GRAIN CENTRAL – “Investment intentions among Australian farmers are at record levels, according to results released this week by the Commonwealth Bank from its biannual Agri Insights survey.”
FARM WEEKLY – by Travis King – “THE history of wool in the Great Southern is being celebrated in a multi-form exhibition being staged at the Vancouver Arts Centre in Albany.
The relationship between Albany and wool dates back to when the Amity sailed into King George Sound in 1826 with a single ram and a number of ewes included in its cargo. By the 1830s there were larger numbers of sheep being imported to Australia through Albany, with many making their way to the Kojonup district.”
STOCK & LAND – by Andrew Marshall – “On the back of a 56 per cent lift in statutory profit, Elders predicts a busy run of acquisitions will power almost half its agribusiness growth in the next few years.
Profits jumped to $38.3 million for the farm services company in the first half of 2016-17, thanks partly to the return of good summer cropping activity in NSW and Queensland, strong livestock market and real estate trends and revived finance and insurance earnings.”
STOCK & LAND – by Annabelle Cleeland – “GLOBAL retailers have tapped into a new chain of custody for the Australian wool industry, which is set to process 500 tonne of wool under a new initiative between Australian Merino Exports and Roberts Limited.
About two years ago, AME, Roberts and Tasmanian woolgrowers Julian and Annabel von Bibra, took a gamble and financed the processing of 20t of wool tops which they then pitched to Italian mills.”
STOCK & LAND – by Murray Arnel – “There was plenty of interest generated and a few snide remarks offered when NLIS sheep scanning gear was road-tested for the first time at Wycheproof saleyard on Friday. The testing of the new portable equipment was the idea of Australia Livestock Saleyards Association (ALSA), who have been granted funds by the state government to enable the full implementation of RFID scanning equipment into Victorian saleyards.”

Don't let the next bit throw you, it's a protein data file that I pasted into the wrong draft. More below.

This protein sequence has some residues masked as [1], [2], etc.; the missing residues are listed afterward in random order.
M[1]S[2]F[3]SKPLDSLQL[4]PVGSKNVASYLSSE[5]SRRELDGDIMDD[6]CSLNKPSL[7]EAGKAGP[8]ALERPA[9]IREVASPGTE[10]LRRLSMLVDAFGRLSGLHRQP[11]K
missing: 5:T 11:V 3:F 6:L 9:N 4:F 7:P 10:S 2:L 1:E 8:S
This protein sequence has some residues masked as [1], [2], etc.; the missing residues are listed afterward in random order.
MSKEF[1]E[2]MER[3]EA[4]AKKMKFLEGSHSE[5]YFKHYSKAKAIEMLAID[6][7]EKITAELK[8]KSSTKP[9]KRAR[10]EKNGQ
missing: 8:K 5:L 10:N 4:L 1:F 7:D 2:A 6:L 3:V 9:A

THE WEEKLY TIMES – Image by Chloe Smith – “IT’S a black-and-white approach to lambing at the Hinchliffes’ farm in western Victoria, where blackfaced Dorpers meet Poll Dorset-White Suffolk-East Friesian ewes.
A good autumn break has ensured a smooth start to lambing.”
THE STANDARD – “Kathy and Trevor Mibus of “Glenara Merinos” at Dunkeld are the Hamilton region winners of this year’s fleece competition run by the Australian Superfine Woolgrowers Association (ASWGA).
The winners of the grand champion title in the national competition were Ed & Jill Hundy of “Windradeen”, Pyramul, near Mudgee in NSW.”
ABC NEWS – RURAL – NSW Country Hour by Sally Bryant – “A strong family attachment to a sheep farm in the New South Wales southern Highlands is drawing to a close, as the Ashtons clear the decks at Markdale near Crookwell.
The farm has been sold by the Ashton family, ending a nearly century long attachment to the rolling hills.
A selection of furniture and artworks from the Markdale house has gone up for auction, as the family prepares for their final departure from the property.”
STOCK & LAND – by Annabelle Cleeland – “PREDICTING weather conditions and the direct impact seasonal changes have on enterprises is the crystal ball every farmer wants to own.
Flystrike threats, feed production and optimal joining times all hinge on climate predictions, which is why this week, the Cooperative Research Centre for Sheep Industry Innovation (Sheep CRC) launched web-based app, ASKBILL.”
FARMING AHEAD – by Kristy Moroney – “When compared to the same time last year, Elders made an improvement to the tune of $12.3 million.
Elders CEO Mark Allison said improved summer cropping conditions helped boost earnings from the company’s retail operations by $6.5 million.”